In a letter to producers of “The Dr. Oz” show Nordal said, “I provided very balanced responses to Dr. Oz’s questions during the show’s taping, however, the editing of my responses did not capture my full comments or give viewers an accurate portrayal of my professional view on John Edward’s methods. Instead, it seems that ‘The Doctor Oz’ show intentionally edited my responses in a way that gave the appearance of my endorsement of Edward’s methods as a legitimate intervention.”[3]

 

Dr. Oz is as bad as John Edward and Sylvia Browne. He is promoting stuff that a child should realize is nonsense.[4]

People trust him, even though he promotes frauds.

How is Sylvia Browne any better than Jeffrey Skilling?

How is John Edward any better than Jeffrey Skilling?

How is Dr. Mehmet Oz any better than Jeffrey Skilling?
 

The Pigasus Award for Refusal to Face Reality goes to Dr. Mehmet Oz, the Harvard-trained cardiologist who hosts The Dr. Oz Show on broadcast television, one of the most popular syndicated television shows in America. The only person to have won a Pigasus Award two years in a row, he wins a third time this year for his continued promotion of quack medical practices, paranormal belief and pseudoscience, including pseudoscientific Reparative Therapy to “cure” gay people, the “energy-healing practice” of Reiki as a way to cure disease, various TV psychics and mediums such as Theresa Caputo and John Edward, faith healers such as “John of God,” GMO conspiracy theories, and any number of new quack diets, herbal remedies, anti-aging cures, and untested “wonder drugs,” among many other pseudoscientific and paranormal claims.[5]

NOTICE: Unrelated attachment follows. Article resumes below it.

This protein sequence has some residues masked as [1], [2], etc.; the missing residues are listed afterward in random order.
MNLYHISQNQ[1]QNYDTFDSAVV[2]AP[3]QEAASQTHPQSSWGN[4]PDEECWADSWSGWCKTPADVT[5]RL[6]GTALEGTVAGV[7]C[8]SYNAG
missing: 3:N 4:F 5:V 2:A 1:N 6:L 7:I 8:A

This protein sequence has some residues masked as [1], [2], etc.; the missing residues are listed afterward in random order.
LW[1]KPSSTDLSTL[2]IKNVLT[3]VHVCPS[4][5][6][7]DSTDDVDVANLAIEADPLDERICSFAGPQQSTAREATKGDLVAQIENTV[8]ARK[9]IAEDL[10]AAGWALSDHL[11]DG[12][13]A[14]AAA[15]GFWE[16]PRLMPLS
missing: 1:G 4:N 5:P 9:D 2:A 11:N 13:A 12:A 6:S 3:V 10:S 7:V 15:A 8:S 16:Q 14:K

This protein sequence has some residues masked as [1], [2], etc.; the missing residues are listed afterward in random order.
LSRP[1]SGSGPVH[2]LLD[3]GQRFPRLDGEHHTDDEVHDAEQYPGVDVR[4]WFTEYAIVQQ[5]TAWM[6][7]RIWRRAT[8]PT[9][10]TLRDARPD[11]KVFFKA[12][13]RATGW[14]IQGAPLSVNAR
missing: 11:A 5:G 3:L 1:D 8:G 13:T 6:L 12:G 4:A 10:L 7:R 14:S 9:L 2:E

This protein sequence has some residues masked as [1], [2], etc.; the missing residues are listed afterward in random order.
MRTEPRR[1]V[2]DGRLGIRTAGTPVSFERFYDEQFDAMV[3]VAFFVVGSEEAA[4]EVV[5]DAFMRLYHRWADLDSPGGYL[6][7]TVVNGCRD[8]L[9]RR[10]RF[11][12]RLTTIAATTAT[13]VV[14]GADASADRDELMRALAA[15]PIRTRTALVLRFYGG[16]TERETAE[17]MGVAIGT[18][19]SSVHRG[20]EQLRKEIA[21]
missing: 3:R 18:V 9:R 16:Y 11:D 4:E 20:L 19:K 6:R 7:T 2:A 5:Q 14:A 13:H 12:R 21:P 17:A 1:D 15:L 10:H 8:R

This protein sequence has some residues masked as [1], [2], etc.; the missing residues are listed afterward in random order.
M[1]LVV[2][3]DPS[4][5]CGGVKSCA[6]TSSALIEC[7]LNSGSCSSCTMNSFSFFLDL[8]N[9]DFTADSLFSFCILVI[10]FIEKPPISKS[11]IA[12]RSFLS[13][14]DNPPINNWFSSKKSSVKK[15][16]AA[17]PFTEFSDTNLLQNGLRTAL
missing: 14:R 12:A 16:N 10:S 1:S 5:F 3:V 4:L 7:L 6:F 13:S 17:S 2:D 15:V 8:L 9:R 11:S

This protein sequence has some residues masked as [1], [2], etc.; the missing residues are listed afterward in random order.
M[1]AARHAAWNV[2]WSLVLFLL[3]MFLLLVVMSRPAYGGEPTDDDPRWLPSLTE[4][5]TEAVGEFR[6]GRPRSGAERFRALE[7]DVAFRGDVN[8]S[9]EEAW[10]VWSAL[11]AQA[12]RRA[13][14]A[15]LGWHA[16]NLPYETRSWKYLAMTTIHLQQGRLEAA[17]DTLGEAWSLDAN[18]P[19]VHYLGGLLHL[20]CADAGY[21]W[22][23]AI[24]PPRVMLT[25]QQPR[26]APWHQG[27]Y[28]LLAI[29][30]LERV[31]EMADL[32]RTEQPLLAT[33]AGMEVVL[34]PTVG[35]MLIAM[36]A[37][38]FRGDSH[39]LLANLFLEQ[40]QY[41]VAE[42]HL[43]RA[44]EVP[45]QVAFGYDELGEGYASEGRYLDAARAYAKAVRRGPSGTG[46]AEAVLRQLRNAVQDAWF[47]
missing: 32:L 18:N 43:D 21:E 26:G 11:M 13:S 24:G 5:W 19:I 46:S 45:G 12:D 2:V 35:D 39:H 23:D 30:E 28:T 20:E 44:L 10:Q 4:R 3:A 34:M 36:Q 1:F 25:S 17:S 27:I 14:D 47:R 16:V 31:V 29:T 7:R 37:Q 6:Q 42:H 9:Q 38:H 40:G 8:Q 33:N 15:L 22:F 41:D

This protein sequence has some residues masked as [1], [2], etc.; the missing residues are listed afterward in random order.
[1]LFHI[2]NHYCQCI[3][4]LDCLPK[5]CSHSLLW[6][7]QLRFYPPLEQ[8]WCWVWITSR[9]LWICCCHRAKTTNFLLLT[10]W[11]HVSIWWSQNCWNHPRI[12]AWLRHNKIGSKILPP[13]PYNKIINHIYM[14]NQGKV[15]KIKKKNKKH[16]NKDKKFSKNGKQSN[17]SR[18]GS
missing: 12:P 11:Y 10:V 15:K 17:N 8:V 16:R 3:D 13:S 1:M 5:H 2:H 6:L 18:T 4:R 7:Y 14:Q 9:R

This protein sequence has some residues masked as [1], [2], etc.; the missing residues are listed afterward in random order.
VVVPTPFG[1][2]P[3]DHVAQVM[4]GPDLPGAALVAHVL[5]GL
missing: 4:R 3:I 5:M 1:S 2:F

Harry Houdini is reported to have stated –

It is not for us to prove the mediums are dishonest, it is for them to prove that they are honest.

Houdini spent years exposing the fraudulent methods of the psychics of his day.

We still believe in magic.

The reason we seem to treat this fraud as something other than fraud is that we act like we know what is best for the people we know who are gullible.

We assist in the fraud.

We lie to people to make us feel that we are helping their grief.

Footnotes:

[1] Celebrity psychic Sylvia Browne hit for telling mom of Amanda Berry she was dead
By Hollie McKay
Published May 09, 2013
FoxNews.com
Article

[2] Open Secrets Enron, intelligence, and the perils of too much information.
The New Yorker
January 8, 2007
Malcolm Gladwell
Article

[3] TV Skeptic: The medium and Oz
March 18, 2011 | 2:05 pm
LA Times
Article

[4] The trouble with Dr. Oz
David Gorski
Science-Based Medicine
April 26, 2011
Article

[5] JREF’s Pigasus Awards “Honors” Dubious Peddlers of “Woo” (VIDEO)
Latest JREF News
James Randi Educational Foundation
Article with video

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Comments

  1. IMHO, a lot of the difference is because people don’t equate “emotional harm” with actual, measurable (usually financial) harm. Telling a lie that ends up emotionally devastating someone = despicable asshole; but telling a lie that ends up costing someone $$$$ = a crime.

    Also, there’s the perception with the psychics who “communicate with the other side” that it’s harmless since there is almost zero chance of them being proven wrong; what are the odds that a spirit will make contact across death and say, “John Edwards is a liar, I’m in hell and miserable!”? It’s right up there with telling a patient “you’ll be fine” when you don’t know what’s wrong yet.